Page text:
Nutrition is a key pillar of the global COVID-19 response, critical for the world to recover from the pandemic and become more resilient to future shocks. To accomplish this, it is important to assess current rates of hunger and malnutrition – where we were before the pandemic and what the situation is now.
Although the word produces enough food to feed its population, food insecurity has been rising since 2014. Before COVID-19, two billion people globally – 25.9% of the population – did not have regular access to safe, nutritious food and one in every nine people was undernourished. Five years into the 2030 Agenda for Sustainable Development, the world is off track to achieve the targets for hunger and malnutrition. The pandemic is expected to worsen the trend with up to 132 million additional people being undernourished by the end of this year. The recently released 2020 Global Hunger Index identifies alarming levels of hunger in 11 countries and serious levels in another 40. The report states that in many countries, the situation is either improving too slowly or even worsening.
The consequences of malnutrition are grave and long lasting, and addressing malnutrition in all its forms, particularly for women, infants, children and adolescents, is one of the greatest global health challenges.
Proper nutrition is critical for building a strong immune system and helping the body fight off disease and infection. In the context of COVID-19, the World Health Organization has stressed the importance of good nutrition and healthy diets to promote health. It is important particularly in times when the immune system might need to fight back. It is now more important than ever to consume healthy foods rich in essential micronutrients to strengthen immunity, enhancing resistance and supporting faster recovery.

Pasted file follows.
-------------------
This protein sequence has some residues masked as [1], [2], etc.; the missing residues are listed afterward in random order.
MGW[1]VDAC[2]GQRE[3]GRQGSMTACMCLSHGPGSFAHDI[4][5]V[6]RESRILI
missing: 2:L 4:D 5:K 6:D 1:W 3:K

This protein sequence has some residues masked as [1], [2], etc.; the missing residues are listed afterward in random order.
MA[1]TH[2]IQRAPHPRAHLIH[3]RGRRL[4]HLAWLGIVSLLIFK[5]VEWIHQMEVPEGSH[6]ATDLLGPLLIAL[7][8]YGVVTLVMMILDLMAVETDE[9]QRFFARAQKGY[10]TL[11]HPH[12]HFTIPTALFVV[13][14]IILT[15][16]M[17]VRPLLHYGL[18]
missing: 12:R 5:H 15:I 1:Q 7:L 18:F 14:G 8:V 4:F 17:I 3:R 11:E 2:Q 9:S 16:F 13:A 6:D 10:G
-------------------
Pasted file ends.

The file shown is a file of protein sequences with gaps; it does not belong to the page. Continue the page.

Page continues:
As the governments around the world face the immediate crisis and long-term implications of COVID-19, nutrition must play an integral role in the response and we must ensure that the most vulnerable have access to adequate amounts of nutritious foods to cover their basic needs. The pandemic, and measures adopted to control it, have disrupted food systems, and people have turned towards cheaper, less nutritious, more shelf-stable foods. Fortification of key staple foods presents a major opportunity to reach entire populations with much-needed micronutrients that improve health and strengthen immune systems.
Food fortification is a proven and cost‐effective intervention for addressing micronutrient deficiencies. Large-scale food fortification, using critical micronutrients like iodine, iron, folic acid and vitamin A, has been associated with a 74% reduction in the odds of goiter, 34% reduction in anaemia in women, 41% reduction in the odds of neural tube defects and could protect nearly 3 million children annually from vitamin A deficiency, respectively. Other micronutrients such as vitamin D have been successfully added to foods (e.g. vitamin D fortified oil), and in the context of COVID-19, may call for additional support to strengthen evidence of their impact and support scale up.